The narrator then learns the Insights, one by one, often experiencing the Insight before actually reading the text, while being pursued by forces of the Church and the Peruvian government. In the end, he succeeds in learning the first nine Insights and returns to the United States, with a promise of a Tenth Insight soon to be revealed. The Insights are given only through summaries and illustrated by events in the plot. The text of no complete Insight is given, which the narrator claims is for brevity's sake; he notes that the 'partial translation' of the Ninth Insight was 20 typewritten pages in length.

    In the novel, the Maya civilization left ruins in Peru where the manuscript was found, whereupon the Incas took up residence in the abandoned Maya cities after the Maya had reached an "energy vibration level" which made them cross a barrier into a completely spiritual reality.

    Discussion: The book was generally well received by readers and spent 165 weeks on the New York Times Best Seller list. My main criticism is that the plot of the story is not well developed and serves only as a delivery tool for the author's ideas about spirituality. James Redfield has admitted that, even though he considers the book to be a novel, his intention was to write a story in the shape of a parable, a story meant to illustrate a point or teach a lesson.

    I disapprove of Redfield's heavy usage of subjective validation and reification in dealing with coincidences to advance the plot thus spending more time concentrating on the explanation of spiritual ideas rather than furthering character development or developing the plot in a more traditional manner.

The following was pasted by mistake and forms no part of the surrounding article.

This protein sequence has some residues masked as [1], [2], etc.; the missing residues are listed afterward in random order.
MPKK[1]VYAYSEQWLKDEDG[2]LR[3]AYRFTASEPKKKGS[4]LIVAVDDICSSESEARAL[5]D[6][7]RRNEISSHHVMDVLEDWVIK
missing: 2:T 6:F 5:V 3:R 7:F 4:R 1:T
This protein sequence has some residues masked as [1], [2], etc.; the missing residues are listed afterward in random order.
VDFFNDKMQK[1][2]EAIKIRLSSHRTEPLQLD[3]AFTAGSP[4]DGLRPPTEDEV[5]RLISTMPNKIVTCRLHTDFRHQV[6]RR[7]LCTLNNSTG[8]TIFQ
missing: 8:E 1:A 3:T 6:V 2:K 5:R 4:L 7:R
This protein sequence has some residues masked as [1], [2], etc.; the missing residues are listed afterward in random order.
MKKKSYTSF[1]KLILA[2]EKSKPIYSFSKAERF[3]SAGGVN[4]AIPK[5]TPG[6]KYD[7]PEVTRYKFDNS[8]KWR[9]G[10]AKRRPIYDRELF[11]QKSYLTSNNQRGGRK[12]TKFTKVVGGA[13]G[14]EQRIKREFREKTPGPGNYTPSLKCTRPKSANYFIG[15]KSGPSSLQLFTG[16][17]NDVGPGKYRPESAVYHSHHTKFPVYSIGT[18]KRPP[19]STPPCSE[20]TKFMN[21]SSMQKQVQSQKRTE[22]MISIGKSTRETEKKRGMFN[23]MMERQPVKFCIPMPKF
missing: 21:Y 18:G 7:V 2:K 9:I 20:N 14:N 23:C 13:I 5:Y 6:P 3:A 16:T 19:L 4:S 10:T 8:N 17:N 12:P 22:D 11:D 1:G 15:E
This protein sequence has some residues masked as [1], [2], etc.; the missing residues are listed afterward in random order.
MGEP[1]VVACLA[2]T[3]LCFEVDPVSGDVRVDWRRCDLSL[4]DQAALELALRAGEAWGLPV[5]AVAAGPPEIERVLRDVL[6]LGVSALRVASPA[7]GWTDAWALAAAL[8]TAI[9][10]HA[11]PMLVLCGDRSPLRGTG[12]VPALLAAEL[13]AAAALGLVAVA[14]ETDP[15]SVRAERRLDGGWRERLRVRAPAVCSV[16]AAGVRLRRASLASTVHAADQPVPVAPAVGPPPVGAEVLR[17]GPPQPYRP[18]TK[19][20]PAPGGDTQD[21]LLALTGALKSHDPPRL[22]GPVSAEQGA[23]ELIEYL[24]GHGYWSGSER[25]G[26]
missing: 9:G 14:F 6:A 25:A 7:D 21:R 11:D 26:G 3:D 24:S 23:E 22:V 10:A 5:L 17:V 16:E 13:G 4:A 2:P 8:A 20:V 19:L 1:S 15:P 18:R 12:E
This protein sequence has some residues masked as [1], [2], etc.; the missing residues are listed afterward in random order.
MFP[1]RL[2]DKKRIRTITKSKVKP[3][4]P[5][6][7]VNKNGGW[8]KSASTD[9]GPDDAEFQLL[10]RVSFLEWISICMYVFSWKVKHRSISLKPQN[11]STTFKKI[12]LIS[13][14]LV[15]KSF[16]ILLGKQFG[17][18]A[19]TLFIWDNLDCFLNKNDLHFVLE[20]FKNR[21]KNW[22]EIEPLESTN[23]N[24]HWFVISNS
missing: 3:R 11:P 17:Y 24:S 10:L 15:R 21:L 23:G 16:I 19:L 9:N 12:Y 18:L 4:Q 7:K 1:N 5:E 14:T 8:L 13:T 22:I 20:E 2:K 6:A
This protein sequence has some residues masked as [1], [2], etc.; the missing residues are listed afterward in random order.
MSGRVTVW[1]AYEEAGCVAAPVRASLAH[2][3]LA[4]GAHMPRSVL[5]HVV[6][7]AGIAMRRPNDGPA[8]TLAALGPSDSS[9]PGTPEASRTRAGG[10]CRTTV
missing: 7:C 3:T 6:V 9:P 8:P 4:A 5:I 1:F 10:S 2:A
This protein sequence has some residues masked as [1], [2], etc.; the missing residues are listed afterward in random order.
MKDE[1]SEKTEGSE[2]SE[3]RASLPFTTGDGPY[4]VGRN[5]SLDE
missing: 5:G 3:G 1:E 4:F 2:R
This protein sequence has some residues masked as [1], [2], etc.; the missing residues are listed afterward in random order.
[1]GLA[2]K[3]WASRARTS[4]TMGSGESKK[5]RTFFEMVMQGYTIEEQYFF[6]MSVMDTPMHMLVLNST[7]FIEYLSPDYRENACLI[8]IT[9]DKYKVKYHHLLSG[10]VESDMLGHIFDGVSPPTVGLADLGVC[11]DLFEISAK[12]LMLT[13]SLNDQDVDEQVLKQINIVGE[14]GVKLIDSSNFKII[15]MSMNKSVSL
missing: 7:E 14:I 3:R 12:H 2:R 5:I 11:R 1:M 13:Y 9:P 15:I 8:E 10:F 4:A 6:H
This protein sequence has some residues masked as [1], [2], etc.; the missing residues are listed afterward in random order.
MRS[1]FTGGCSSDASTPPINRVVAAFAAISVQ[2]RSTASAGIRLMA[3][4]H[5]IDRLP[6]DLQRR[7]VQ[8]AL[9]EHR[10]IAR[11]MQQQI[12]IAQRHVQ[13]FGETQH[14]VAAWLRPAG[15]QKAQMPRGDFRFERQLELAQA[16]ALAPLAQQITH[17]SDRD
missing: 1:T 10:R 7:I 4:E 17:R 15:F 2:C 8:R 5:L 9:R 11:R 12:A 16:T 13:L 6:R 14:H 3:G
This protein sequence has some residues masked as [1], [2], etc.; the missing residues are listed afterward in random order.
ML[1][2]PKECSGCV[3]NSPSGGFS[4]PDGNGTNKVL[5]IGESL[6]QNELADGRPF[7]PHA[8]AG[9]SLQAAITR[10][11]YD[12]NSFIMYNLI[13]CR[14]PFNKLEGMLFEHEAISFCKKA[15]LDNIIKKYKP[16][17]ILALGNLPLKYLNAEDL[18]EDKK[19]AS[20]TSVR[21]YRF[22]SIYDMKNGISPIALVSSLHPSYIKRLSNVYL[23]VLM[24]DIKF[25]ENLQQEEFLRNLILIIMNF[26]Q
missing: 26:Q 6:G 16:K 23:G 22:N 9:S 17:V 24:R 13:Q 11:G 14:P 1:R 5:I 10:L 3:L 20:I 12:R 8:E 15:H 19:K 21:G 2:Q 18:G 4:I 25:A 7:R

I also think that he improperly explained and, in some cases, completely unexplained "facts" as flaws in the story. Examples of this include the author's suggestion of the presence of a Mayan society in modern day Peru, rather than in Central America, as well as the suggestion that the manuscript was written in 600 BC in the jungles of Peru, despite the fact that it is written in Aramaic. This shares a thread with the Book of Mormon, which is a purported history of Hebrew people who migrated to the American continent 600 years B.C

    2 out of 2 people found this review helpful.

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  • Anonymous

    Posted July 6, 2004